Take the 2-minute tour ×
Mathematics Stack Exchange is a question and answer site for people studying math at any level and professionals in related fields. It's 100% free, no registration required.

We were given the following A-1 problem from the 2003 Putnam Competition:

Let $n$ be a fixed positive integer. How many ways are there to write $n$ as a sum of positive integers, $$ n= a_1+a_2+ \cdots + a_k$$ With $k$ an arbitrary positive integer, and $a_1 \le a_2 \le \cdots \le a_k \le a_1+1$. For example, with $n=4$ there are 4 ways: 2, 2+2, 1+1+2, 1+1+1+1.

I managed to do this by induction, showing that there are always $n$ ways to partition an integer in such a way. In my combinatorics class however, we always solved integer partitioning problems with generating functions and I have been unable to construct one for this problem. I was wondering if the math.stackexchange community could help me out with this and at least give me a nudge in the right direction.

Thanks

share|improve this question
    
fixed, thank you –  Jeremy Jul 21 '12 at 15:58
2  
I assume that first way should be a 4. –  Mike Jul 21 '12 at 19:29

3 Answers 3

up vote 6 down vote accepted

Recall exponential notation for partitions: $a^b$ signifies $b$ occurrences of $a$ in the partition. (Exponential notation can be useful for seeing the generating functions.) In exponential notation, every partition satisfying your constraints are of the form $m^k (m+1)^l$. In your $n = 4$ example, the partitions are $4^1 5^0$, $2^2 3^0$, $1^2 2^1$, and $1^4 2^0$. Notice that the smaller number, $a_1$, must have exponent at least $1$, while successor can have exponent $0$.

For a fixed $m$, the contributions from partitions of the form $m^k (m+1)^l$ are given by the following generating function:

$$(x^m + x^{2m} + x^{3m} + \cdots)(1 + x^{m+1} + x^{2(m+1)} + \cdots)$$

This simplifies to:

$$\frac{x^m}{1-x^m} \frac{1}{1-x^{m+1}}$$

Such contributions come from any $m \geq 1$, and of course, the contributions are disjoint. Thus the full generating function is:

$$\sum_{m \geq 1} \frac{x^m}{1-x^m} \frac{1}{1-x^{m+1}}$$

This might already be too great a nudge, but the point is that you now obtain something you can manipulate. After some obvious $1 - x$ factorings and some telescoping, I get $\frac{x}{(1 - x)^2}$, a generating function for $n$, as desired. Let me know if you get similar results or not.

share|improve this answer

This does not really answer the question in the sense that it uses no generating functions. But think of the problem of partitioning any positive number $n$ into a given number $k$ of parts, with $1\leq k\leq n$, as equitably as possible, in the sense that no two parts differ by more than $1$ (for if they did, one could make it more equitable by moving a unit from the larger to the smaller part). One solution is to first make $k$ equal parts of size $\lfloor n/k\rfloor$, and then if $k$ does not evenly divide $n$ distribute the remaining $n\bmod k$ units by assigning them randomly to distinct parts, making those $\lceil n/k\rceil$ (since the order of parts are not taken into account, it makes no difference which). Can you see why there are no other such equitable partitions of $n$ into $k$ parts? Once this is established, these are clearly the $n$ possible solutions of your problem, one for every $k$.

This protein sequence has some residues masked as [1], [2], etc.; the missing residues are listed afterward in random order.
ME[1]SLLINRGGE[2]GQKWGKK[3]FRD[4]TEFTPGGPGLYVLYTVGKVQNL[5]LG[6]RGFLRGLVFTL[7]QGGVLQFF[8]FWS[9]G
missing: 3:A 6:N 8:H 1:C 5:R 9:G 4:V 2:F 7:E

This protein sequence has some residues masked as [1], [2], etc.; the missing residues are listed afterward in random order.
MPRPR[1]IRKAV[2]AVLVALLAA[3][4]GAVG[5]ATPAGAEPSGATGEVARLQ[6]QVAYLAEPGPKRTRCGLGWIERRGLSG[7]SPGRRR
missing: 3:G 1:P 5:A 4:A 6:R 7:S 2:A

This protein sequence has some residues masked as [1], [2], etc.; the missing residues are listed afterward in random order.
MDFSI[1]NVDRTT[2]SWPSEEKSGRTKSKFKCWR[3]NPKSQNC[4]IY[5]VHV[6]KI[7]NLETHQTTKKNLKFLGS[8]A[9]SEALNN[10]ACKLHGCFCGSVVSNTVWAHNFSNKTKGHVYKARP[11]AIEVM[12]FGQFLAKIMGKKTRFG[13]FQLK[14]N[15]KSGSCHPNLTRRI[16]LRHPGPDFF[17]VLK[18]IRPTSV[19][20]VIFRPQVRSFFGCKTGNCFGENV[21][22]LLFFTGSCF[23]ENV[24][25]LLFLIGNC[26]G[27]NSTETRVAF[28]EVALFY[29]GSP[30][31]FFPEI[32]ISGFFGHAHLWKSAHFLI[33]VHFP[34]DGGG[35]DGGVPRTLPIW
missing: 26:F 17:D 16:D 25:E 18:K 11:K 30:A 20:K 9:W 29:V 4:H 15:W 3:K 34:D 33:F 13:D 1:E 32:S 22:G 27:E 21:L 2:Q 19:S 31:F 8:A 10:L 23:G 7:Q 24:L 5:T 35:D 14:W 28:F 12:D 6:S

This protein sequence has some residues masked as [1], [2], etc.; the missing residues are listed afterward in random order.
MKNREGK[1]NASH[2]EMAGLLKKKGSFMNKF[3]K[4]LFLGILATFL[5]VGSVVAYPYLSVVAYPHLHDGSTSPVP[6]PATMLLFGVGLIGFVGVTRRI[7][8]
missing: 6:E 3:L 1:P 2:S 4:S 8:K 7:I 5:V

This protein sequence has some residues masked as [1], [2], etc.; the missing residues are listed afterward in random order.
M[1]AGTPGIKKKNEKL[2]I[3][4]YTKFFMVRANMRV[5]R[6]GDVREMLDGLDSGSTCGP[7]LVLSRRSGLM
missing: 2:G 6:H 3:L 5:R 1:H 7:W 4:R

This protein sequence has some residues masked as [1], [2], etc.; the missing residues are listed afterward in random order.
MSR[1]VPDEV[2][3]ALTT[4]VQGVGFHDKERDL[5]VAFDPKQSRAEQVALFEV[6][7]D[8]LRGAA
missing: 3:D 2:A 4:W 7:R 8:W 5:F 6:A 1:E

Personally, with such a complete description of the solution available, I'm mentally blocked to think how generating functions could be used to find an alternative solution. In fact, I think that the requirement that relates the sizes of different parts (limiting their difference to at most $1$) does not easily translate into the world of generating functions (as one can do for independent conditions on the size of parts, or on multiplicities of a given size).

share|improve this answer
1  
This is a very pleasing solution, one that I prefer to a generating function based solution. As noted in the answer I gave, these partitions are uniquely realizable in exponential form as $m^k (m+1)^l$, where $k \geq 1$ and $l \geq 0$. So, there is a generating function approach, and as far as I can tell, the answer can be obtained solely using generating functions. –  Hugh Denoncourt Jul 22 '12 at 17:16
    
Yes I prefer this as well and is essentially the reasoning I used in my original solution, but I was looking for a different way, really to brush up on generating functions. –  Jeremy Jul 22 '12 at 20:14

Consider the integer $n$. How are it's partitions related to the partitions of those of integers $k$ where $1 \le k < n$? Can you find a recursive function that relates these?

(FYI, Project Euler, Problem 76 is a variation of this question.)

share|improve this answer
    
But the Euler problem doesn't have the restriction that $a_k \le a_1+1$ –  Ross Millikan Jul 22 '12 at 15:40
    
@RossMillikan Thus I qualified my statment with the word "variation." –  Code-Guru Jul 22 '12 at 17:37

Your Answer

 
discard

By posting your answer, you agree to the privacy policy and terms of service.

Not the answer you're looking for? Browse other questions tagged or ask your own question.